Refusal to mediate costs money

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Refusal to mediate costs money

We recently acted for a large, London based firm of commercial property project managers. Their claim was against a subcontractor for defective works and financial loss. Litigation cost reforms have stressed the importance of considering alternative methods of dispute resolution.

We succeeded at the substantive trial. From early in the proceedings, the subcontractor refused our offers to mediate. Hence, our client was entitled to:

  • Damages for the losses incurred; and
  • Their full costs, with interest.

Refusing to mediate will result in penalties

Note, the subcontractor’s refusal to mediate meant our client:

  1. Recovered 100% of their costs, on the indemnity basis, i.e.
  2. Claim for interest on the costs.

Penalties imposed and costs recovered

Usually in high value commercial litigation, the loser pays the winner’s costs. After we won the trial, we submitted our bill to the defendant’s solicitors. The defendant’s solicitors replied that they were prepared to pay 66% of our client’s costs.

We resisted. We informed the defendant’s solicitors of our intentions:

  • To apply to court to have payment of our client’s costs determined and enforced.

We succeeded. We stated that the defendant refused to mediate. They repeatedly failed to enter settlement negotiations. This entitled our client to costs on the indemnity basis.

The facts of the case

Our clients outsource commercial property building work. Their clients are usually property developers who invest in high value commercial properties. Our clients chose a regional subcontractor.

The subcontractor’s work was defective and delayed. Consequently, our client paid the developer a penalty for late delivery, and paid to fix the defective work.

After receiving instructions, this case was clearly suitable for mediation. We advised our client of the advantages of mediation, especially here, as both parties wanted:

  • A quick resolution; and
  • The matter to remain confidential.

Effective invitations to mediate

We used our knowledge and experience of the judiciary’s attitude to mediation. Before we commenced proceedings, we invited the defendant to mediate. We received no response.

After we commenced proceedings, and exchanged statements of case,  we again invited the defendant to mediate. Although the defendant responded to our letters about other issues, e.g. disclosure, the defendant neither accepted nor rejected our mediation invitation.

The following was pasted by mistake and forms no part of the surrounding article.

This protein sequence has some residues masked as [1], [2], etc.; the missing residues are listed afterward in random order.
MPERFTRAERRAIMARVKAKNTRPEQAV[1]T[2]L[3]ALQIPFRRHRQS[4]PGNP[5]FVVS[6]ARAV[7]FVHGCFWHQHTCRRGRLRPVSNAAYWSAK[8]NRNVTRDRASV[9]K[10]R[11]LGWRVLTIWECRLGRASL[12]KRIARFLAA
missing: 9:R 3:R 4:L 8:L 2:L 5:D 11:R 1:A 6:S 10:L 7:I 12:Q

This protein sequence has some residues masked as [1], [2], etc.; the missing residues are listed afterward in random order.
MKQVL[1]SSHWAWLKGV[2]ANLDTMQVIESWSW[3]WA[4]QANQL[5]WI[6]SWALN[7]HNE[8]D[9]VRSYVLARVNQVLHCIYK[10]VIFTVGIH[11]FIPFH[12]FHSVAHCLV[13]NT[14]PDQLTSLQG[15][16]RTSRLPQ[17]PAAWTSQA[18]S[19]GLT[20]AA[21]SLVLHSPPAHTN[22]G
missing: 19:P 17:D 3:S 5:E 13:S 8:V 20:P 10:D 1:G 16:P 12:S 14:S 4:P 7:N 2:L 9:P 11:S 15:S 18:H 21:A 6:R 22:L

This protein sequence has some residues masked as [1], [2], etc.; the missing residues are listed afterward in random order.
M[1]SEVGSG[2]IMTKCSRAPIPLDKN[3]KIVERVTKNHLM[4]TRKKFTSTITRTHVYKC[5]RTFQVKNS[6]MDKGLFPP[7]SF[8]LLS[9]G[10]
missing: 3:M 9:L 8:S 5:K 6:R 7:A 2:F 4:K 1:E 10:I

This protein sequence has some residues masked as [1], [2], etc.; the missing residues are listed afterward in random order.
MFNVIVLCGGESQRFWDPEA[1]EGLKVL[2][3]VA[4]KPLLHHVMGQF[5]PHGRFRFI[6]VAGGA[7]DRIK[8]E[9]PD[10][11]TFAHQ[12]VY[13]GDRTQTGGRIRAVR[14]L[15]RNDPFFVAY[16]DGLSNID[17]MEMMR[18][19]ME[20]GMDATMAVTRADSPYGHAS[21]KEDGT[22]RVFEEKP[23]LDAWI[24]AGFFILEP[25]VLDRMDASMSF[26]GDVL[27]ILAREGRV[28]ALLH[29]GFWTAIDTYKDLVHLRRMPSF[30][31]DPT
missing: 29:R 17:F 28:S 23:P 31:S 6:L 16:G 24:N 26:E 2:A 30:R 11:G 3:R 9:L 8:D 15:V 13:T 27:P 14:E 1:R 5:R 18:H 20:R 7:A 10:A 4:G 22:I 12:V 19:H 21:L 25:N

We raised this with the defendant’s solicitors. We stated that costs were escalating unnecessarily. We ensured our correspondence could be evidenced when, after the trial,  the court considered costs.

The points argued relating to failure to mediate

After the substantive trial, at the cost hearing, we argued that:

  1. The parties were not so far apart on matters in dispute, which is what the defendant argued, as
    • Following disclosure, there were only three issues in dispute;
  2. A suitable expert, during mediation, could have determined these three issues,
    • With costs split between the parties;
  3. By not responding to our second offer of mediation, our client incurred costs that:
    • Could, and should, have been avoided;
  4. All costs incurred by our client related directly to the claim.

We asked the court to bypass the usual 70 – 80% recovery of costs. The defendant’s refusal to mediate could not be justified.

The court’s decision on refusal to mediate

The court found in our favour. The finding entitled our client to all their incurred costs, regardless of whether the costs were proportionately incurred.

The court stated that ‘if there are reasonable grounds to mediate, and if another party unreasonably refuses to engage, sanctions should be imposed’.

Here the defendant’s sanction was to pay all our client’s costs, rather than the usual percentage of recovery, plus interest.

Here, our invitations to mediate ensured our client received their full costs on the favourable indemnity basis.

Alex Kleanthous runs the dispute resolution team at Gannons. As can be seen from the above, an offer to mediate should be advanced, and taken seriously. We use our knowledge of the judiciary’s attitude to mediation to protect your costs position.